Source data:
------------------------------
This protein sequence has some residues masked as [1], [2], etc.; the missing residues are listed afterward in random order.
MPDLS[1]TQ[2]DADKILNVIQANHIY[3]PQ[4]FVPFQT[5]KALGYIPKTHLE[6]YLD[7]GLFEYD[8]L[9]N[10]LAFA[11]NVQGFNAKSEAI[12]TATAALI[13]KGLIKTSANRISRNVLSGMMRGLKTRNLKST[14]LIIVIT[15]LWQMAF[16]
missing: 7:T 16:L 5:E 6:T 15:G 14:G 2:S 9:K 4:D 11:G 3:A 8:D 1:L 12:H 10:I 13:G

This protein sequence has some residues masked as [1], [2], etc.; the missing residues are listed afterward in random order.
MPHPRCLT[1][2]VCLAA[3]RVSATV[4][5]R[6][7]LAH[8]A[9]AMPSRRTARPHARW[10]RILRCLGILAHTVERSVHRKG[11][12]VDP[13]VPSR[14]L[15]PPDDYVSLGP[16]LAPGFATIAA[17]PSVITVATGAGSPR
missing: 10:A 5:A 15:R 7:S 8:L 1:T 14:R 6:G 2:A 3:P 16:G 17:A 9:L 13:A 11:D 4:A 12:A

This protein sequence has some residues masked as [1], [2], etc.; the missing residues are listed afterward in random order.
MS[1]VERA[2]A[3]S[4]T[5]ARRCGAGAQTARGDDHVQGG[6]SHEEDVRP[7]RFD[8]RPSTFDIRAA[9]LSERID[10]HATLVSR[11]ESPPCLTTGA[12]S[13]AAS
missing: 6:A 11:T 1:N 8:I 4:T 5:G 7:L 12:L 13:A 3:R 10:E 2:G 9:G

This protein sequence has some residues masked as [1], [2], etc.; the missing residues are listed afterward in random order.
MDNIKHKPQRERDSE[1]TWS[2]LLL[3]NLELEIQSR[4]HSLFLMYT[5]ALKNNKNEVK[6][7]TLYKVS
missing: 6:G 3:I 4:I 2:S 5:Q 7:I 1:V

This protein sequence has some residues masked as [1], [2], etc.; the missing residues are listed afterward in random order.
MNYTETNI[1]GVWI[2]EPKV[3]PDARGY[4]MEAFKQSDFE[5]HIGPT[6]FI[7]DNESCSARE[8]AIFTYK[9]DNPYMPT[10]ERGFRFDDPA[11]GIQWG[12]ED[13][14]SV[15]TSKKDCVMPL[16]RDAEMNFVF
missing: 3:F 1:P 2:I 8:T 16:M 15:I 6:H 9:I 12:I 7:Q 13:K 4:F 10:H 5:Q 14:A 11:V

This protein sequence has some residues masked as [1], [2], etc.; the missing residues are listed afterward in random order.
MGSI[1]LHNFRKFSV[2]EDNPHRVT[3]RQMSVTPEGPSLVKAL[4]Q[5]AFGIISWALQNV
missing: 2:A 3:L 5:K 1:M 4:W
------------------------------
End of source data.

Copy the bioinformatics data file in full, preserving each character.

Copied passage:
This protein sequence has some residues masked as [1], [2], etc.; the missing residues are listed afterward in random order.
MPDLS[1]TQ[2]DADKILNVIQANHIY[3]PQ[4]FVPFQT[5]KALGYIPKTHLE[6]YLD[7]GLFEYD[8]L[9]N[10]LAFA[11]NVQGFNAKSEAI[12]TATAALI[13]KGLIKTSANRISRNVLSGMMRGLKTRNLKST[14]LIIVIT[15]LWQMAF[16]
missing: 7:T 16:L 5:E 6:T 15:G 14:G 2:S 9:K 4:D 11:G 3:A 8:D 1:L 12:H 10:I 13:G

This protein sequence has some residues masked as [1], [2], etc.; the missing residues are listed afterward in random order.
MPHPRCLT[1][2]VCLAA[3]RVSATV[4][5]R[6][7]LAH[8]A[9]AMPSRRTARPHARW[10]RILRCLGILAHTVERSVHRKG[11][12]VDP[13]VPSR[14]L[15]PPDDYVSLGP[16]LAPGFATIAA[17]PSVITVATGAGSPR
missing: 10:A 5:A 15:R 7:S 8:L 1:T 14:R 6:G 2:A 3:P 16:G 17:A 9:L 13:A 11:D 4:A 12:A

This protein sequence has some residues masked as [1], [2], etc.; the missing residues are listed afterward in random order.
MS[1]VERA[2]A[3]S[4]T[5]ARRCGAGAQTARGDDHVQGG[6]SHEEDVRP[7]RFD[8]RPSTFDIRAA[9]LSERID[10]HATLVSR[11]ESPPCLTTGA[12]S[13]AAS
missing: 6:A 11:T 1:N 8:I 4:T 5:G 7:L 12:L 13:A 3:R 10:E 2:G 9:G

This protein sequence has some residues masked as [1], [2], etc.; the missing residues are listed afterward in random order.
MDNIKHKPQRERDSE[1]TWS[2]LLL[3]NLELEIQSR[4]HSLFLMYT[5]ALKNNKNEVK[6][7]TLYKVS
missing: 6:G 3:I 4:I 2:S 5:Q 7:I 1:V

This protein sequence has some residues masked as [1], [2], etc.; the missing residues are listed afterward in random order.
MNYTETNI[1]GVWI[2]EPKV[3]PDARGY[4]MEAFKQSDFE[5]HIGPT[6]FI[7]DNESCSARE[8]AIFTYK[9]DNPYMPT[10]ERGFRFDDPA[11]GIQWG[12]ED[13][14]SV[15]TSKKDCVMPL[16]RDAEMNFVF
missing: 3:F 1:P 2:I 8:T 16:M 15:I 6:H 9:I 12:I 7:Q 13:K 4:F 10:H 5:Q 14:A 11:V

This protein sequence has some residues masked as [1], [2], etc.; the missing residues are listed afterward in random order.
MGSI[1]LHNFRKFSV[2]EDNPHRVT[3]RQMSVTPEGPSLVKAL[4]Q[5]AFGIISWALQNV
missing: 2:A 3:L 5:K 1:M 4:W